Journal Leaf Extract of Allium Stracheyi

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Journal of Applied Sciences Research, 6(2): 139-143, 2010 © 2010, INSInet Publication Anti-inflammatory and Analgesic Potential of Leaf Extract of Allium Stracheyi 1 Shashi Ranjan, 1 Vikash S. Jadon, 1 Nitish Sharma, 1 Kamini Singh, 1 Varsha Parcha, 1Sanjay Gupta and 2J.P. Bhatt Sardar Bhagwan Singh Post Graduate Institute of Biomedical Sciences and Research, Balawala, Dehradun, Uttarakhand, India, 248161 2 Department of Zoology and Biotechnology, HNB Garhwal University, Srinagar, Uttarakhand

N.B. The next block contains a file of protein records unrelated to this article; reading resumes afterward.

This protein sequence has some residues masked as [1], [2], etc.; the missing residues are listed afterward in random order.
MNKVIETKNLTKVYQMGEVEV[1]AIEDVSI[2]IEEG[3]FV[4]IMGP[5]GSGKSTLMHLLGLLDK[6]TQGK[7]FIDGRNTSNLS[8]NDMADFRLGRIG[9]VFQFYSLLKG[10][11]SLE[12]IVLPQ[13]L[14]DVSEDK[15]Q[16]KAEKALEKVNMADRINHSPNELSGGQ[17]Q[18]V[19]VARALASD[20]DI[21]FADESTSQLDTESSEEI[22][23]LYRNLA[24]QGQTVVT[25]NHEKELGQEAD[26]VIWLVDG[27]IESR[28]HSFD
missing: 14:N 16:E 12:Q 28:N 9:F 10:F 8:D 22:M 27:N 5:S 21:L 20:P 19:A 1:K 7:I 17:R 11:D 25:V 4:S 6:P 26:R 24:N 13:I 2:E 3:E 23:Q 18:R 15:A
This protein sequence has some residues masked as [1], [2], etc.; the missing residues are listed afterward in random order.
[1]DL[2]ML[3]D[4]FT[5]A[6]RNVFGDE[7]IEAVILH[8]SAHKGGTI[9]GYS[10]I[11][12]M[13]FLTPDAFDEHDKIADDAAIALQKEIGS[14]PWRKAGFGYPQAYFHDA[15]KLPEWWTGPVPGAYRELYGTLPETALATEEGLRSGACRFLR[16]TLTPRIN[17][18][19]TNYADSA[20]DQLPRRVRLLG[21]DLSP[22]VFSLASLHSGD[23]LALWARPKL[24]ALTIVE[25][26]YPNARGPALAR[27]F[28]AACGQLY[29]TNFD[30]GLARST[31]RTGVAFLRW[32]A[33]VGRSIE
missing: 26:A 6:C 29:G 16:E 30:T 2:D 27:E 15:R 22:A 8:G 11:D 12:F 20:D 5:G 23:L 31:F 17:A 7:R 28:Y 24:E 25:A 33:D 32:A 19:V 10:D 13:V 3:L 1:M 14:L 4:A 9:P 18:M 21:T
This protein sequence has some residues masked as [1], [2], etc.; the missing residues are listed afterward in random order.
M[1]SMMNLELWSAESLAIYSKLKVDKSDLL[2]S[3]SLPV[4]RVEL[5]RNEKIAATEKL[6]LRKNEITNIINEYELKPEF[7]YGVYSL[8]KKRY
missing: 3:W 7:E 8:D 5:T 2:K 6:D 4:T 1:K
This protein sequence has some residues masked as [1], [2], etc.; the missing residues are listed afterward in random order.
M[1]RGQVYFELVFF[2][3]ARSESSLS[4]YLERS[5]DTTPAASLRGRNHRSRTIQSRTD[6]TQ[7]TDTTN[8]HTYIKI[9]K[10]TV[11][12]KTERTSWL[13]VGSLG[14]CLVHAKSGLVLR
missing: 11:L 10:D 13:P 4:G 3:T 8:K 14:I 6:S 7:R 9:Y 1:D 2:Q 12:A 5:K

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  Journal of Applied Sciences Research, 6(2): 139-143, 2010© 2010, INSInet Publication Anti-inflammatory and Analgesic Potential of Leaf Extract of   Allium Stracheyi  Shashi Ranjan, Vikash S. Jadon, Nitish Sharma, Kamini Singh, Varsha Parcha, Sanjay Gupta 111111 and J.P. Bhatt 2 Sardar Bhagwan Singh Post Graduate Institute of Biomedical Sciences and Research, Balawala, 1 Dehradun, Uttarakhand, India, 248161Department of Zoology and Biotechnology, HNB Garhwal University, Srinagar, Uttarakhand, India 2 Abstract:  Allium stracheyi, a medicinal plant found at the height of 2500-3000 meters of AlpineHimalayas of Uttarakhand, India is used as a spice and in ethano-medicine by local people. In the presentstudy,  Allium stracheyi leaves were explored for their anti-inflammatory and analgesic potential onexperimental model and compared to standard drugs. The results showed that methanolic extract hassignificant reduction in inflammation i.e. 61% (100mg/kg) (p< 0.5) as compared to the standard drugDiclofenac sodium suspension in 0.1% Tween 80 (10 mg/kg body weight) as well as the highest analgesic potential i.e. 64.62% (100mg/kg) as compared to aspirin 68.62 % at 25 mg/kg body weight. Thus,methanolic extract of the plant can be fully explored for its anti-inflammatory and analgesic potentialwhich has not been reported so far. The plant extract showed a relative low toxicity hence justifies thefolkloric use of plant by the local people in Western Himalayan region for curing inflammation and painful conditions. Key words:  Allium stracheyi , anti-inflammatory activity, analgesic activity, Phytochemical screening INTRODUCTION The importance of medicinal plants in traditionalhealthcare practices, providing clues to new areas of research and in biodiversity conservation is now wellrecognized. The use of traditional medicine andmedicinal plants in most developing countries, as anormative basis for the maintenance of good health has been widely observed. However, information on theuses for plants for medicine is lacking from manyinterior areas of Himalayan regions in India. Utilizationof plants for medicinal purposes in India has beendocumented long back in ancient literature. However,organized studies in this direction were initiated in1956 and off late such studies are gaining recognitionand popularity due to loss of traditional knowledge anddeclining plant population.Drugs which are in use presently for themanagement of pain and inflammatory conditions areeither narcotics or non-narcotics (NSAIDS) and presentwell known side and toxic effects. On the contrary [1,2,3] herbal medicines with good absorption, less toxicityand easy availability have been used since long. It is [4] therefore essential that efforts should be made tointroduce new medicinal plants to develop cheaper andeffective drugs. Plants represent still a large [5,6] untapped source of structurally novel compounds thatmight serve as lead for the development of noveldrug. [7]  Allium stracheyi (Jambu)   is a perennial herb,flowers are white in color about 35-40 centimeters inheight and is traditionally being used by the local people as spice for flavoring. It is mainly found at theheight of 2500-3000 meters of Alpine Himalayas of Uttarakhand, India near moist rock, dry rock and steepslope with a strong preference of sunny site. Edible plant part used includes flowers, leaves, root and bulb.The leaf and bulb parts of this plant are used locally inthe alleviation of inflammation and painful conditions. [8] Leaves and inflorescences are also used as seasoningagents. Although no specific mention of medicinal useshas been for this species, member of this genus are ingeneral very healthy additions to the diet. They containsulphur rich compounds with antioxidant, anti-inflammatory, and antimicrobial properties. Thus, in the present study attempts were made to investigate itsanti-inflammatory and analgesic potential with a viewof justifying the use of this plant in treatment of inflammatory disease and analgesic locally. MATERIALS AND METHODSCollection of Plant Materials: Whole plant of   Allium stracheyi was collected from various parts of  Corresponding Author: Shashi Ranjan, Sardar Bhagwan Singh Post Graduate Institute of Biomedical Sciences and Research,Balawala, Dehradun, Uttarakhand, India, 248161E-mail: shashiranjan16@gmail.com, Mobile: +91-9997581583139   J. Appl. Sci. Res., 6(2): 139-143, 2010 Uttarakhand, India during August to September 2008.The seed samples were submitted for conservation at National Gene bank, National Bureau of Plant GeneticResources, Pusa Campus, New Delhi, India and thenational identity number (SR-01-IC 567645) wasobtained. The leaves of this plant were dried under shade at 27 C - 30 C for 15 to 30 days, after which °° the leaves of the plant were chopped and grounded intocoarse powder. Preparation of Plant Extract: The coarse powder of material (200gm) was successively extracted withsolvents in order of increasing polarity like petroleumether, chloroform, methanol and water using hot soxhletextractor. The resulting extracts were concentrated byvacuum evaporator keeping the maximum temperature48 C to 50 C. °° Phytochemical Screening: The presence of various phytochemical constituents in the extract wasdetermined using standard screening tests. [9] Experimental Animals: Wistar rats (150-200g) andSwiss Albino Mice (25-40g) of either sex were usedfor this study. The animals were obtained from theanimal house of the Department of Pharmacy, Sardar Bhagwan Singh (P.G) Institute of Biomedical Sciencesand Research, Dehradun, Uttarakhand, India. Theanimals were maintained under standard environmentalcondition and had free access to food and water beforeadministration of plant extract 50 Acute Toxicity study (LD): The intraperitoneal (i.p)acute toxicity of the Methanolic extract was evaluatedin Swiss Albino Mice by method described byLorke. The method involved the determination of  [10]50 LD value in biphasic manner. The animals werestarved of feed but allowed access to water 24 hours prior to the study. In the initial investigatory step(phase 1), a range of doses of the extract producing thetoxic effects was established. This was done byintraperitoneal administration of widely differing dosesof the extract (50, 100, 500, 1000, 1200mg/kg i.p) tofour groups of mice (of four each). Based on the resultobtained, a phase II investigatory step was done bygiving more specific doses (350, 400, 450, 500 mg/kgi.p) to four other groups of mice.The mice were observed for 24 hours for such behavioral signs as nervousness, excitement, dullness, 50 ataxia or death. The LDwas estimated from the   geometric mean of the dosethat caused 100% mortalityand the dose which caused no lethality. Anti-inflammatory Activity: Anti-inflammatoryactivity of   Allium stracheyi was evaluated bycarrageenan-induced rat paw edema method. Twenty [11] five albino rats of either sex were taken and dividedinto 5 groups, each group contained 5 rats. Group I    – received Tween 80 solution (0.1%) in a volume of 10ml/kg body weight, Group II- received Diclofenacsodium suspension in 0.1% Tween 80 (10 mg/kg bodyweight), Group III- received Petroleum ether extractsuspension in 0.1 % Tween 80 (100mg/kg bodyweight), Group IV - received aqueous extractsuspension in 0.1 % Tween 80 (100mg/kg bodyweight)   Group V    – received methanol extractsuspension in 0.1% Tween 80 (100mg/kg bodyweight) in a volume of 10ml/kg, half hour after carrageenan (0.1 ml of 0.1 %) administration in the sub plantar region of left hind paw of each rat. They weredeprived of water during experiment to ensure uniformhydration and to minimize variability in oedematousresponse (Winter et al. 1962). The measurement of the paw volume (cm) was done on the principle of  3 volume displacement using LETICA digitalPlethysmometer. The readings were taken before and at30 min intervals after the injection of carrageenan for a period of 4 hrs. The edema at each time wascalculated in relation to the paw volume before theinjection of the carrageenan.The anti- inflammatory activity was determined asthe percentage of inhibition of inflammation after itwas induced by carrageenan by taking volume of inflammation in control group as 100%. The percentageinhibition was calculated by using the formula:% Inhibition =Mean paw inflammation of control – Mean paw inflammation of test / Mean pawinflammation of control x 100. Acetic Acid-induce Writhing in Mice: The analgesicinvestigation was carried out according to themethod. The mice were divided into six different [12] groups (of four mice each). They were differently pre-treated with the different extract (100mg/kg i.p), aspirin(100mg/kg i.p) and Control normal saline (10ml/kg i.p)30, 60, 90 and 120 min after the treatment, 1% aceticacid solution was administered to the mice(1ml/100gm, i.p). They were placed in a transparentobservation box. Five minutes after the administrationof acetic acid the number of abdominal constrictions(writhes) made within 20 minutes of every mouse wascounted. The results of the treatment groups werecompared with those of normal saline pre-treatedcontrol. The percentage of the writhes was calculatedas:% of writhes = (Test mean/Control mean) x 100.140   J. Appl. Sci. Res., 6(2): 139-143, 2010 Statistical Analysis: The calculation of the averageedema for the anti-inflammation and percentagewrithing reflex for anti-nociception were based on theexpression of numerical data as mean ± SEM. Thestatistical significance between groups were analyzedusing two-way analysis of variance (ANOVA),followed by students t-test. p values < 0.5 were takento be significant. Results:Phytochemical Screening: The results of qualitativeanalysis indicated that petroleum ether and chloroformextract is rich in steroids while methanolic and aqueousextract is rich in alkaloid and saponins (Table 1). Anti-inflammatory Activity: In the study the pro-inflammatory effect was observed for methanol, petroleum ether and aqueous decoction against thestandard Diclofenac sodium. Out of the three extractsMethanolic extract showed significant percent reduction(61%) (p<0.5) as compared to the diclofinac sodiumthat showed 72% inhibition of paw volume (Figure 1). Non-significant inhibition was observed for petroleumether extract and aqueous extract with 46% and 20%inhibition when the dose administered was 100mg/kg. Acetic Acid-induced Writhing: The result representedin Figure 2, shows that all the extracts of   Allium stracheyi at the doses of 100mg/kg and aspirin25mg/kg exhibited significant (p<0.5) inhibition of thecontrol writhes at the rate of 68.62%, 55%, 64.62%and 38.47 for aspirin, petroleum ether extract,methanolic extract and aqueous extract respectivelywhen compared to that of control.In addition, extracts of   Allium stracheyi at theabove mentioned doses, potentiated analgesic activityof aspirin shown by further decreasing the writhingresponse when given in combination. Statistical analysisshowed that Methanolic extract has highest analgesic potential than petroleum ether extract of 64.62% of inhibition as compared to the standard aspirin that gave68.62% inhibition. 50 Acute Toxicity Study (LD): Mice treated with doses $ 500 mg/kg i.p. were dull, panted, showed occasionalabdominal stretching and died within 24h of treatment.The adverse signs and deaths were however, not seen 50 at doses below 500mg/kg i.p. The LD of Methanolicextract of   Allium stracheyi was estimated to be 445.5mg/kg i.p. Discussion: The presence of alkaloids andorganosulphur compounds, which has been indicated inanalgesic and anti-inflammatory activities, supports thetraditional and local use of   Allium stracheyi . The 50 revelation of the median lethal dose LD of theMethanolic extract of   A. stracheyi to 445.5 mg/kg i.pis probably an indicator that the extract may be 50 relatively safe where as estimated LDvalue > 1g isconsidered safe. This is of importance because a [10] cumulative toxic effect could not occur if the extract istaken over time. In the present study, the abdominalconstriction (Writhing) model adopted is thought to partly involve local peritoneal receptors. The [13, 14, 15] ability of the methanolic extract to cause a significantreduction in the number of acetic-acid induced writhesin mice probably suggests an anti-nociceptive property.The use of abdominal constriction (writhing) model isknown to be very sensitive when compared with other models such as tail flick model. This study also [14, 16] showed that anti-nociceptive effect of the aqueous andchloroform extract showed very less effect in sameduration of time as compared to methanolic extract.The result obtained complimented the earlier investigation that methanolic extract of   Allium speciescontains copious amount of flavonoids, organosulphur compounds.Previous study on different  Allium [17] species also shows that these flavonoids andorganosulphur compounds are potent analgesic and anti-inflammatory agents. These compounds prevent theformation of pro-inflammatory messengers. This is inline with some other reports that some metabolites areas potent or even more potent in some activities as the parent compound.The carragenan induced edema model showed theanti-inflammatory property of the extract. Although themechanisms of action for the anti-nociception and anti-inflammation are not yet elucidated, the combination of  both effects can be taken advantage of, therapeutically.Significantly (p<0.5) high anti-inflammatory activity of methanolic extract (100 mg/kg body weight) of   A. stracheyi may be due to inhibition of the mediators of inflammation such as histamine, serotonin and prostaglandin. Thus, the research work justified thetraditional use of the plant as a spice in foodsupplements and in the treatment of pro-inflammatorydisease. Further studies will be carried out on pharmacodynamics pattern to establish the mechanismof the action of the plant extracts. ACKNOWLEDGMENTS The authors wish to acknowledge the financialsupport of The Director, Uttarakhand State Council of Science and Technology, Dehradun, Uttarakhand, India.The authors would also like to express their gratitudeto The Management, Sardar Bhagwan Singh PGInstitute of Biomedical Sciences & Research, Balawala,Dehradun, India, for providing research facilities toconduct the work.141   J. Appl. Sci. Res., 6(2): 139-143, 2010 Table 1: Phytochemical analysis of different extracts of Allium stracheyiTest performedPetroleum ether extractChloroform extractMethanol extractAqueous extract1.Test for steroids---------------------------------------------------------------------------------------------------------------------------------------------------------------------------------------i.Salkowski test(+)(+)(-)(-)---------------------------------------------------------------------------------------------------------------------------------------------------------------------------------------ii.Gilberman-Buchard's test(+)(+)(-)(-)---------------------------------------------------------------------------------------------------------------------------------------------------------------------------------------2.Test for alkaloids---------------------------------------------------------------------------------------------------------------------------------------------------------------------------------------i.Wagner's test(-)(-)(+)(+)---------------------------------------------------------------------------------------------------------------------------------------------------------------------------------------ii.Hager's test(-)(-)(+)(+)---------------------------------------------------------------------------------------------------------------------------------------------------------------------------------------3.Test for phenolic and flavonoid compounds---------------------------------------------------------------------------------------------------------------------------------------------------------------------------------------i.Vanilin-HCL test(-)(-)(+)(+)---------------------------------------------------------------------------------------------------------------------------------------------------------------------------------------ii.Ferric chloride test(+)(+)(+)(-)---------------------------------------------------------------------------------------------------------------------------------------------------------------------------------------iii.Zinc hydrochloric acid reduction test(-)(-)(-)(-)---------------------------------------------------------------------------------------------------------------------------------------------------------------------------------------4.Test for tannins(-)(-)(+)(+)---------------------------------------------------------------------------------------------------------------------------------------------------------------------------------------5.Test for saponins(-)(-)(+)(+) Fig. 1: Anti-inflammatory activity of different extract of   Allium    stracheyi in Carrageenan induced paw edema inrat compared to the same point in control group (Normal saline)  Fig. 2: Analgesic effect of different extract of   Allium    stracheyi (100mg/kg, ip) & Aspirin (25mg/kg ip) in 1%acetic acid induced paw licking in rat compared to the same point in control (Saline)142